The age at which most people start to receive the state pension has now officially hit 66 after steady rises in the qualifying age in recent years.
Men and women born between 6 October, 1954, and 5 April, 1960, will start receiving their pension on their 66th birthday.
For those born after that, there will be a phased increase in state pension age to 67, and eventually 68.
The full state pension for new recipients is worth £175.20 a week.
To receive the full amount, various criteria including 35 qualifying years of national insurance must be satisfied.
The age at which people receive the state pension has been increasing as people live longer, and the government has plans for the increase to 68 to be brought forward.
However, the increases have been controversial, particularly for women who have seen the most significant rise.
Campaigners claim women born in the 1950s have been treated unfairly by rapid changes and the way they were communicated to those affected.
Some of those involved in the campaign recently lost a legal challenge, claiming the move was unlawful discrimination.
The coronavirus crisis has led many people to reconsider retirement plans, especially those who feel they are more at risk from the outbreak.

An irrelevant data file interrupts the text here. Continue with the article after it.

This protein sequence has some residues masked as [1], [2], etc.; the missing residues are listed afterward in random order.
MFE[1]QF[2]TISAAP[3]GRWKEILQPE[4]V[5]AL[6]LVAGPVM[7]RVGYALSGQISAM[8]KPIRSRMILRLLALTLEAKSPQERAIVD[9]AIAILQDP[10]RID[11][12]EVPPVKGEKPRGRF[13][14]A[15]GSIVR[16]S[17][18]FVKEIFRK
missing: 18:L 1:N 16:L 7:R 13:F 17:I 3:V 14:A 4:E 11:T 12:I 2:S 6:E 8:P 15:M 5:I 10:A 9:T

Former pensions minister Ros Altmann argued that the crisis meant there was a “strong case” for people to be given early access to their state pension, even if it were at a reduced rate.
She also pointed out the large differences in life expectancy in different areas of the UK.
Younger workers have also been urged by pension providers to consider their retirement options, with a strong likelihood of state pension age rising further as time passes.
“As people live longer, it’s clear many will also have to work for longer,” said Pete Glancy, head of policy at Scottish Widows.
“The increase to the state pension age provides a timely reminder to everyone to check your pension pots and ask yourself whether the savings you’ve built up are enough for the kind of life you want in retirement.”
Tom Selby, senior analyst at AJ Bell, said: “As average life expectancy continues to increase, the state pension age will inevitably follow suit.
“This means younger savers probably need to plan assuming they might not reach their state pension age until 70 or even beyond. Anyone who aspires to more than the bare minimum in retirement needs to take responsibility as early as possible to build their own retirement pot.”